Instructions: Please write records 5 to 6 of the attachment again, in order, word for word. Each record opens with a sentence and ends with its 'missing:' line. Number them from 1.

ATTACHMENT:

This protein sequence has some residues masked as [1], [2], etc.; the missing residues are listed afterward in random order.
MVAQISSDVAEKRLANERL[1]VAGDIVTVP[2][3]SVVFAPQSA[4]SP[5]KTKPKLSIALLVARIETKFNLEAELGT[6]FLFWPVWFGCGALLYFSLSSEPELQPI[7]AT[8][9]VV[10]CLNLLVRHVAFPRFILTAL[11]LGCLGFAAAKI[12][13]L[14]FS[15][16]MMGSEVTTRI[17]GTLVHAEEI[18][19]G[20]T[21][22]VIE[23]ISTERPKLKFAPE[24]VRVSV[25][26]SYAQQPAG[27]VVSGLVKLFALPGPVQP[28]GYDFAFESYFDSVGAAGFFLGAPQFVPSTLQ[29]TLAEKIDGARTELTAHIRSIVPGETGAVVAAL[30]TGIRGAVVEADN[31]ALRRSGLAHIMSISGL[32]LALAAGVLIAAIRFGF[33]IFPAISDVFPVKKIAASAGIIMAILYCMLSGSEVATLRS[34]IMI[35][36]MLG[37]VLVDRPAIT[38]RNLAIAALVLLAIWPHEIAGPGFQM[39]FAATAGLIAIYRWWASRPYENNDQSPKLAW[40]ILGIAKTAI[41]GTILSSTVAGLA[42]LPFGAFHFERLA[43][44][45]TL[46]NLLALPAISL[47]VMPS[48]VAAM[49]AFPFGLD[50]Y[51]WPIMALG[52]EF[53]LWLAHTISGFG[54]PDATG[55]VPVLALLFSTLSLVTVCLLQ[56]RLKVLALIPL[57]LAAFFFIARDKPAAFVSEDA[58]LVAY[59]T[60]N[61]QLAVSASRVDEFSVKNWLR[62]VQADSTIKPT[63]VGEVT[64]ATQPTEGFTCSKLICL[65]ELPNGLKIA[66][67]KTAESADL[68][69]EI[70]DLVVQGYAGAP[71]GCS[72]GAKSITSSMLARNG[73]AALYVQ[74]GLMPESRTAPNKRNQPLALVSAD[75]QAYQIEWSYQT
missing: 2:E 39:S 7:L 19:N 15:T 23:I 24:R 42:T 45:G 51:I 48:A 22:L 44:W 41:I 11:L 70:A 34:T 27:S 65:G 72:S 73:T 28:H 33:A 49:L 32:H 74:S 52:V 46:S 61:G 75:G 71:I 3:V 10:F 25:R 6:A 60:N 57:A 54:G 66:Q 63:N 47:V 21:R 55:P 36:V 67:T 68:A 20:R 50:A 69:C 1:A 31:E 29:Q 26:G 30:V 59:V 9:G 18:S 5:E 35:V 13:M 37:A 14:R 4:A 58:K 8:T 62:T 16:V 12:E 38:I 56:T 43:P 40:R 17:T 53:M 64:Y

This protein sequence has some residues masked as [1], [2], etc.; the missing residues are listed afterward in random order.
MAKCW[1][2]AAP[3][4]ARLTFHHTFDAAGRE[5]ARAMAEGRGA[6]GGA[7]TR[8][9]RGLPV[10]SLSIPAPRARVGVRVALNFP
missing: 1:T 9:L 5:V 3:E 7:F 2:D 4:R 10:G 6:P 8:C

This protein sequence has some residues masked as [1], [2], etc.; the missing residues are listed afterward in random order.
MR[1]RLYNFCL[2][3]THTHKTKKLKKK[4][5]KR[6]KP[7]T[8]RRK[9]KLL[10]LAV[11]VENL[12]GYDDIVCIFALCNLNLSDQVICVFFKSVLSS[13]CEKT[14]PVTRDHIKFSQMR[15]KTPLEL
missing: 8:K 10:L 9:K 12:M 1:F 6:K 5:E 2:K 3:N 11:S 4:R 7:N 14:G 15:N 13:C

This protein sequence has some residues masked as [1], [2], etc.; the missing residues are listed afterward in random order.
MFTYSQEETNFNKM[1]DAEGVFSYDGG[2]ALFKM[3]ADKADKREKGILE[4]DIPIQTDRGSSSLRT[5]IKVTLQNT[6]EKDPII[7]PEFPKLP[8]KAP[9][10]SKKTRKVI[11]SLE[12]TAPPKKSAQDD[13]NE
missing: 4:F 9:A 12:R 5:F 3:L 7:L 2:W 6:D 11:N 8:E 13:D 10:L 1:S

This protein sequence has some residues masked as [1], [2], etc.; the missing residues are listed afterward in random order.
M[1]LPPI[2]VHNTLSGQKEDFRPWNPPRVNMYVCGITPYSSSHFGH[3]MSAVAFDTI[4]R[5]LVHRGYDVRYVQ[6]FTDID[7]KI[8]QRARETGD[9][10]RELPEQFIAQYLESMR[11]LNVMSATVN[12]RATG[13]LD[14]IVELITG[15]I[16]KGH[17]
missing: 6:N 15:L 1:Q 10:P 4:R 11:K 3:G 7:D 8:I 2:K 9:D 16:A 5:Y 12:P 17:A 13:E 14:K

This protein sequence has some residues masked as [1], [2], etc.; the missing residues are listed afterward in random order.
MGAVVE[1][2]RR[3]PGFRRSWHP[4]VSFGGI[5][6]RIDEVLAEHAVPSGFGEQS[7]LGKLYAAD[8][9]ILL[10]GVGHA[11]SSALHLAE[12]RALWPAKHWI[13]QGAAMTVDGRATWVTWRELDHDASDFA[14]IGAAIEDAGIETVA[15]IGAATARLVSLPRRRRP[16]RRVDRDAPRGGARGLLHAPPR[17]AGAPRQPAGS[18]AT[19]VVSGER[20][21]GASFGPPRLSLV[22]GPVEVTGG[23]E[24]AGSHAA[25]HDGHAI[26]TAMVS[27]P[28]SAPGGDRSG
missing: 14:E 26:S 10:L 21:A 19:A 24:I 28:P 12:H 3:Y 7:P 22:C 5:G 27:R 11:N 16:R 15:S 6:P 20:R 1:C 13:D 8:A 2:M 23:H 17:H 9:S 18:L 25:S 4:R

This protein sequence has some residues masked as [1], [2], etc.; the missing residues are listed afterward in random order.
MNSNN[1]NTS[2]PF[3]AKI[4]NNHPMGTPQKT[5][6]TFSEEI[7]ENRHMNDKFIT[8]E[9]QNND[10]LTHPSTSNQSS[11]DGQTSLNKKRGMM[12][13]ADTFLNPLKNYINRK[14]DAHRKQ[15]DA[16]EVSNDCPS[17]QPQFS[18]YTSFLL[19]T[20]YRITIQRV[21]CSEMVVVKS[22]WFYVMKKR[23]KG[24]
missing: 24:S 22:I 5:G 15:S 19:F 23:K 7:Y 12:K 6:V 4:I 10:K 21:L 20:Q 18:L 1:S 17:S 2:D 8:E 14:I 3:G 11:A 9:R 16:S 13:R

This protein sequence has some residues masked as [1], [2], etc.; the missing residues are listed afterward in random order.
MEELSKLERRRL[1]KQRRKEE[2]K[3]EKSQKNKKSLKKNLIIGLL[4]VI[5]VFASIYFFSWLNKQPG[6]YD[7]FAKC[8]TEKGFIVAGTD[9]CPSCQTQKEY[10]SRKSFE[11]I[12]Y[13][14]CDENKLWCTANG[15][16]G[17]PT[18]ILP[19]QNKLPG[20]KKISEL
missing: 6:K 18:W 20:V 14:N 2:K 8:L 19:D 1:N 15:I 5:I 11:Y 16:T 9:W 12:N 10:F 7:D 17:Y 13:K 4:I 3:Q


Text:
This protein sequence has some residues masked as [1], [2], etc.; the missing residues are listed afterward in random order.
M[1]LPPI[2]VHNTLSGQKEDFRPWNPPRVNMYVCGITPYSSSHFGH[3]MSAVAFDTI[4]R[5]LVHRGYDVRYVQ[6]FTDID[7]KI[8]QRARETGD[9][10]RELPEQFIAQYLESMR[11]LNVMSATVN[12]RATG[13]LD[14]IVELITG[15]I[16]KGH[17]
missing: 6:N 15:L 1:Q 10:P 4:R 11:K 3:G 7:D 8:I 2:K 9:D 16:A 5:Y 12:P 17:A 13:E 14:K

This protein sequence has some residues masked as [1], [2], etc.; the missing residues are listed afterward in random order.
MGAVVE[1][2]RR[3]PGFRRSWHP[4]VSFGGI[5][6]RIDEVLAEHAVPSGFGEQS[7]LGKLYAAD[8][9]ILL[10]GVGHA[11]SSALHLAE[12]RALWPAKHWI[13]QGAAMTVDGRATWVTWRELDHDASDFA[14]IGAAIEDAGIETVA[15]IGAATARLVSLPRRRRP[16]RRVDRDAPRGGARGLLHAPPR[17]AGAPRQPAGS[18]AT[19]VVSGER[20][21]GASFGPPRLSLV[22]GPVEVTGG[23]E[24]AGSHAA[25]HDGHAI[26]TAMVS[27]P[28]SAPGGDRSG
missing: 14:E 26:S 10:L 21:A 19:A 24:I 28:P 12:H 3:Y 7:P 22:C 5:G 27:R 11:N 16:R 15:S 6:P 20:R 1:C 13:D 8:A 2:M 23:H 17:H 9:S 18:L 25:S 4:R